Du the Toes Duathlon Race Report

Saturday morning I tackled my 3rd duathlon, and it was my 3rd race in the Wolf Pack Events series: the Du the Toes Duathlon.
My workouts at the beginning of the week had gone really well, but on Thursday I had a long day of meetings at work and was completley exhausted when I got home so I decided to skip the pre-race brick on my schedule. My legs were also really dead and going into the race, I think that was the right choice. After work on Friday, I picked up the car/bike rack we were borrowing from friends for the race, ate dinner, did some maintenance on my bike, and packed my bag for race morning.
I was coming off of a really good week at work, so I woke up Saturday morning feeling really excited about the race. Confidence is an issue I battle in many aspects of my life, and I wanted to feed off of the week I’d just had going into my first solo race since 2009! (Matt still is not allowed to sweat since the pins in his hand are sticking out…but hopefully soon!) After the ritual pre-race breakfast of waffle and peanut butter with an apple and coffee, we loaded up the car and headed up to San Pablo Reservoir.
Despite running a little late, we arrived at check in with plenty of time to get registered, rack my bike, set up transition, and use the bathroom a few times prior to the pre-race meeting. I was worried it was going to be a chillier morning than I had anticipated and that I wouldn’t be warm enough, but as we sat through the meeting, it really started to warm up and I was glad I had just gone with a tank for the day. (I’d actually had arm warmers on but took them off and gave them to Matt before the race started.) Before I knew it, we were getting ready to line up and my nerves started to surface. I was getting a little scared thinking about the challenge ahead of me, but after some words of encouragement from Matt and some quick soul searching, I knew I could do it. The next thing I knew, the countdown to the start was going and we were off!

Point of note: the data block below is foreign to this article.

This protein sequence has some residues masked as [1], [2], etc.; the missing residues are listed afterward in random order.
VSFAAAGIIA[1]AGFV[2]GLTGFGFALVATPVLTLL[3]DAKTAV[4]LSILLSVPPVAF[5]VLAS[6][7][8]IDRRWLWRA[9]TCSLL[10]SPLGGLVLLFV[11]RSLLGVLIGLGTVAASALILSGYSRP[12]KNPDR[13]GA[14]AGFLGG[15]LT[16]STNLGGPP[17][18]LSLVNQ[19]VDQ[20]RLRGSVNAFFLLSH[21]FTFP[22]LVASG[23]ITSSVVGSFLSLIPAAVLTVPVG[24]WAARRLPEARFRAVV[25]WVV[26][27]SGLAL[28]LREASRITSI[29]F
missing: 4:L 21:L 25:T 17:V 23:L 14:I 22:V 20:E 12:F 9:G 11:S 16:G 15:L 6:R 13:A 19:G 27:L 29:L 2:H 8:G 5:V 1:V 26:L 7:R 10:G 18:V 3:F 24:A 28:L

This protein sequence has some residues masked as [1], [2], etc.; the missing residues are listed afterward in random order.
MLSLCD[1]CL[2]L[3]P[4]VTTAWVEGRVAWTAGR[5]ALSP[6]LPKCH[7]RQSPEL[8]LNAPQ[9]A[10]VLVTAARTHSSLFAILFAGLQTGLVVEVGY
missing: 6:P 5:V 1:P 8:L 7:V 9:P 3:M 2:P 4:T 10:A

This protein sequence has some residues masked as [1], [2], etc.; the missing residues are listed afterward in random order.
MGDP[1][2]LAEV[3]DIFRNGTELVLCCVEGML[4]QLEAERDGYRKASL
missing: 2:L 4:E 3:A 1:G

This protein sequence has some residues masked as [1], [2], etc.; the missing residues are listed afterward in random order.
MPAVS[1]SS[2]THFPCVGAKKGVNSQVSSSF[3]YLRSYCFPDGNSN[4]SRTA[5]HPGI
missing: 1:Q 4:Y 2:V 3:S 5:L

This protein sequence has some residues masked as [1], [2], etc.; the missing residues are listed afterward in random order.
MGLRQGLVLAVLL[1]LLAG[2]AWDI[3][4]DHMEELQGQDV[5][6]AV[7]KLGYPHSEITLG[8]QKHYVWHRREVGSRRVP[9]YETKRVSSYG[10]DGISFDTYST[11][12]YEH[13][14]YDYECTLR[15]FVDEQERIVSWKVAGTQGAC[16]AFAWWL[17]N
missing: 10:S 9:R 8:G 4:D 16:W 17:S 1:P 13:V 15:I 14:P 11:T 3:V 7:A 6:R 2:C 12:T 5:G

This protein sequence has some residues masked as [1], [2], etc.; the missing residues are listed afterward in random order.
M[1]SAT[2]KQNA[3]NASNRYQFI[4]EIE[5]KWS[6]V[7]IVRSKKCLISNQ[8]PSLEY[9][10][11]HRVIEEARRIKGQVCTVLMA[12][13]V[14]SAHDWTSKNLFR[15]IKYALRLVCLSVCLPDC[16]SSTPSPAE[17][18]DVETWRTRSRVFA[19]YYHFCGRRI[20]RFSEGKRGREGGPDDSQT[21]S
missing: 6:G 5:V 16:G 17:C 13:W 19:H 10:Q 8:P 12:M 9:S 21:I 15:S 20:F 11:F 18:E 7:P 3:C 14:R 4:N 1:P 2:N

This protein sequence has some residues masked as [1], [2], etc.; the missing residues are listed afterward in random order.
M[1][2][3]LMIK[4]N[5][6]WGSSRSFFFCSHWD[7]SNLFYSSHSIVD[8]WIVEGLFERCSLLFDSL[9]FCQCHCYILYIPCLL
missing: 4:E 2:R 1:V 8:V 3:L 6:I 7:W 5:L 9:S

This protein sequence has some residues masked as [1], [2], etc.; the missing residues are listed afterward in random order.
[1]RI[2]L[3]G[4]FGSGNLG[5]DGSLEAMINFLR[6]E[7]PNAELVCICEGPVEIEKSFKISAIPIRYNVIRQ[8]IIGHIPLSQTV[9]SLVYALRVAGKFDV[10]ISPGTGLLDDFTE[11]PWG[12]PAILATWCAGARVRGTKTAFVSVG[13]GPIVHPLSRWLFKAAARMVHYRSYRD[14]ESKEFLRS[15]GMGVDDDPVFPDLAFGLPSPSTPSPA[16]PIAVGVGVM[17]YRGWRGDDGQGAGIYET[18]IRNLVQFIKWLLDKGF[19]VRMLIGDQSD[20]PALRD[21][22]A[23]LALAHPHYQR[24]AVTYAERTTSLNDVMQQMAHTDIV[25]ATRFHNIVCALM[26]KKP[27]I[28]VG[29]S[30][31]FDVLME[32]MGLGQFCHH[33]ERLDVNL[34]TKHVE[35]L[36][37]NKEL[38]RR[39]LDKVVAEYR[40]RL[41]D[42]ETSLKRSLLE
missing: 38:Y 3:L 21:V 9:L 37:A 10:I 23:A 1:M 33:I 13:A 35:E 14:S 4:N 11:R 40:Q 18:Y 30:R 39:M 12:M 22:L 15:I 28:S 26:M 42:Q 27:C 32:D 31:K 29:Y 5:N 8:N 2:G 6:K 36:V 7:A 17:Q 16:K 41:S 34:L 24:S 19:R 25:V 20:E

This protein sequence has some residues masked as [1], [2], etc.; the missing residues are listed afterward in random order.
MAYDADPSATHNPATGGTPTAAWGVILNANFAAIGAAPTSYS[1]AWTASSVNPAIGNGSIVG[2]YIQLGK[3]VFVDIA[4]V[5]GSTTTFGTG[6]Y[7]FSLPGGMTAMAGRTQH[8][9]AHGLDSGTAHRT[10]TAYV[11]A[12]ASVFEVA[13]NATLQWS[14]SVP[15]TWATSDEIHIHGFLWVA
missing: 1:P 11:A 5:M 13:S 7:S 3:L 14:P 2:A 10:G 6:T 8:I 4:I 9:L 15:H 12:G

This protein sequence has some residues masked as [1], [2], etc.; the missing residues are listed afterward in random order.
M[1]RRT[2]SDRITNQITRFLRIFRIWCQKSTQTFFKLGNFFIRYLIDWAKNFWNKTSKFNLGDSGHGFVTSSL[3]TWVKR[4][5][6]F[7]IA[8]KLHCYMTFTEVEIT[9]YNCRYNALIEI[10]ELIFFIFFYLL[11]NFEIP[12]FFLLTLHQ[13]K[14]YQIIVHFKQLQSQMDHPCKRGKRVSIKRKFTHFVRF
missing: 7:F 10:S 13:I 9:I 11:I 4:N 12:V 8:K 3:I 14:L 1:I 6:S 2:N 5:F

Knowing that the majority of people that do these races are ridiculously good Masters or Masters+ athletes, I tried to not get sucked into the speed of the start. However, when I looked down at the Garmin and saw a sub-8 pace, I knew I was seriously failing at trying to stay around 9 min miles for the first leg. I tried to throw on the brakes and ended up getting down to about an 8:30 pace for the whole first leg. This course was much more trail-focused than the previous ones, which I was not expecting, and I did struggle with that. Because of my ankle reconstruction, I usually avoid trails to ensure I don’t need to get my ankle reconstructed a second time, which meant I was grossly unprepared for the gravel and rocks. I kept thinking about how much harder the run portions were going to be, and how I should really try to slow down, but I was afraid of slowing too much and losing the momentum I had going. By the time I came into transition, my calves were burning and I was beyond ready to get on my bike. I seriously never thought I’d see the day when I was more comfortable on my bike than in my Mizunos! I came in from the 3.6 mile run in 30:23.